Jack DeJohnette - ”Emanations” from Dancing with Nature Spirits.
Charles Lloyd, John Abercrombie, Dave Holland, Billy Higgins – “A Flower is a Lovesome Thing” from Voices in the Night.
Steve Kuhn Trio with Joe Lovano – “Trance” from Mostly Coltrane
Chick Corea / Stefano Bollani – “A Valsa da Paula” from Orvieto.
Ricardo Villalobos / Max Loderbauer – “Retimeless“ from Re: ECM. (Remixed from John Abercrombie – "Timeless").
Wed, 23 November 2011
Twenty-four hours to go before the big Thanksgiving feast! What would go better with some turkey than some "Giblet Gravy", courtesy of guitarist George Benson.
Those who only know Benson from his smooth jazz or Top 40 recordings don't realize that he was one of the funkiest and fastest guitar slingers in his early days. Here he plays with a team of top notch musicians in 1968 sessions, including Herbie Hancock (piano), Ron Certer (bass), Pepper Adams (sax) and Billy Cobham (drums). It's worth noting that three of the four - and Benson as well - are all Miles Davis Alumni.
Click here for a tune well suited to those last minute preparations around the kitchen. Cue it up and let the gravy fly!
Category:general -- posted at: 3:00am EDT
Tue, 22 November 2011
Category:general -- posted at: 5:00pm EDT
Sat, 19 November 2011
Guitarist Rez Abbasi was born in Karachi, Pakistan, and grew up in California listening to rock music. Today, he mixes the sounds of his native Southern Asia – particularly devotional Qawwali music – with jazz and classical sounds to create true world music. Whether he is playing with the electric Rez Abbasi’s Invocation (with Rudresh Mahanthappa and Vijay Iyer), Rez Abbasi Acoustic Quartet (“RAAQ”), the Indo-Pak Coalition (with Mahanthappa and Dan Weiss) or with his wife Kiran Ahluwalia’s band, he is performing at the highest level, and becoming a leading figure in modern jazz.
I spoke with Abassi earlier in November, following the release of his latest CD, Suno Suno, one of the best of the year. Rez Abbasi’s Invocation has a band capable of performing both western jazz and eastern sounds with great dexterity, creating music that shifts and swirls as often as it subtly swings. Click here to listen to the interview, which includes musical selection like:
Kiran Ahluwalia – “Aks” from Wanderlust. When we spoke, Rez was on tour as the musical leader of his wife Kiran’s band. He plays guitar and produced the CD, which creates a fusion of ghazals, the Indian and Persian sung poetry often about unrequited love, and fado, the melancholic Portuguese song form also based in poetry. Kiran was born in India, raised in Canada, and now lives in New York.
Rez Abbasi – “Dream State” from Things to Come. Rez’s killer band – Rudresh Mahanthappa on alto sax, Vijay Iyer on piano, Johannes Weidenmueller on bass and Dan Weiss on drums and tabla – kicked off the CD with this tune that allows everyone to stretch out a bit. Listen to the closing solo by Mahanthrappa, in which he at times tries to replicate the tone of a traditional Indian shenai (a double reed conical oboe).
Rez Abbasi’s Invocation – “Onus On Us” from Suno Suno. You’ll have to listen to the interview to hear a great story on how this song, and thus the album, came to be titled. The same band is here in its glory, on a Qawwali-influenced number
Rez Abbasi’s Invocation – “Part of One” from Suno Suno. A more conventional jazz structure makes this tune a standout. Rez really gets a chance to solo here.
Nusrat Fateh Ali Khan – “Shamas-Ud-Doha, Badar-Ud-Doja (Edit) (Edit) “from Passion Sources. Passion Sources was compiled by Peter Gabriel as a companion album to Passion (the music written for the film The Last Temptation of Christ). Legendary Qawwali Singer Nusrat Fateh Ali Khan contributed greatly to Gabriel’s attempt at a genuine Middle Eastern feel.
Mon, 14 November 2011
Category:general -- posted at: 3:00am EDT
Thu, 10 November 2011
Most jazz fans have been exposed to the rhythms and melodies of Astor Piazzolla (1921-1992), the Argentine tango master who melded his native music with jazz and modern classical sounds in the second half of the 20th century. Albums of his music have been recorded by jazz stalwarts like Gary Burton, Paquito D’Rivera and Pablo Aslan. Alsan, a masterful bass player and arranger, has recorded some fascinating interpretive projects of jazz tango music, and his latest CD may be his most interesting.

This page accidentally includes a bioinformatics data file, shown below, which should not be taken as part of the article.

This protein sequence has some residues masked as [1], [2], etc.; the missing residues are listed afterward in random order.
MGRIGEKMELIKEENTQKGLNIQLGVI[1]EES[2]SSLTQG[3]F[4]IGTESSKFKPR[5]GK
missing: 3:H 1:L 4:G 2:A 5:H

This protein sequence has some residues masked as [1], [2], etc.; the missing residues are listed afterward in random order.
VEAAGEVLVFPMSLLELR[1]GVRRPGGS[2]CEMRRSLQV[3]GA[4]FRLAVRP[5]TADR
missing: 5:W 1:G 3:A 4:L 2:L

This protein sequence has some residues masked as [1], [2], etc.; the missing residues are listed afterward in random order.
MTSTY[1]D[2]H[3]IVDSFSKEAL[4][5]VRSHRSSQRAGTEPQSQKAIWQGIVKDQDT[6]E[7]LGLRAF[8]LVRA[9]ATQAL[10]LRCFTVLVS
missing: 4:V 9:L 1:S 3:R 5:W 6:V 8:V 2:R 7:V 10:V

In 1959, Astor Piazzolla, then living in New York City, assembled a quintet of studio musicians and recorded Take Me Dancing!, a blatantly commercial project that even misspelled the artist’s name on the sleeve.. While a failure with the public, and, in Piazzolla’s mind, an artistic abomination, in many ways it represented the birth of jazz tango. Over the next thirty years, Piazolla would develop his “nuevo tango” and re-invent tango for the world.
Aslan assembled his favorite players to try to re-imagine the “cursed album”, and the result is enjioyable, always full of the rhythmic pulse and tunefulness that would later make Piazzolla a musical giant. I spoke with Pablo about his reasons for tackling this album, other jazz tango projects he’d like to take on, and even got a playlist for newbies looking to learn about tango music. Click here and listen to the conversation, which includes musical selections such as:
Pablos Aslan Quintet – “La Calle 92” from Piazzolla In Brooklyn and the Rebirth of Jazz Tango. One of the many memorable numbers written by Piazzolla and the jazz tango movement, this is the only “non-cover” on the CD, having come from the later Piazolal songbook. The quintet is Pablo Aslan on bass; Gustavo Bergalli on trumpet; Nicols Enrich on bandoneon; Daniel "Pipi" Piazzolla (the great man’s grandson) on drums; and Abel Rogantini on piano.
Pablos Aslan Quintet – “Plus Ultra” from Piazzolla In Brooklyn and the Rebirth of Jazz Tango. A reworked version of one of the more propulsive tracks from the original Take Me Dancing! album by Astor Piazzolla.
Paquito D’Rivera – "Bandoneón" from Tango Jazz: Live at Jazz Lincoln Center. Recorded live in 2010, the great Cuban musician plays tribute to his musical idolsm backed by a band that includes Bergalli on trumpet; Michael Zisman on bandoneón; Rogantini on piano; Aslan on bass; and Daniel Piazzolla on drums.
Carlos Gardel – “Volver” from The Best of Carlos Gardel. Gardel was an international sex symbol and one of the great tango originators in the first third of the 20th century. A songwriter, bandleader and raconteur, Gardel tragically died in a plane crash near the height of his powers and popularity. Even today, he is often referred to as the “King of the Tango”. The title of this classic means "to come back"; you may have heard it in Pedro Almodóvar’s award-winning film of the same title.
(Pablo Aslan, Paquito D’Rivera, Dave Samuels Piazzolaa’s pianist Pable Zeigler, and many more will present The Music of Astor Piazzolla on Fri-Sat Nov 11-12 8pm at the Rose Theater in NewYork, part of Jazz at Lincoln Center’s “Music of the Masters” series.)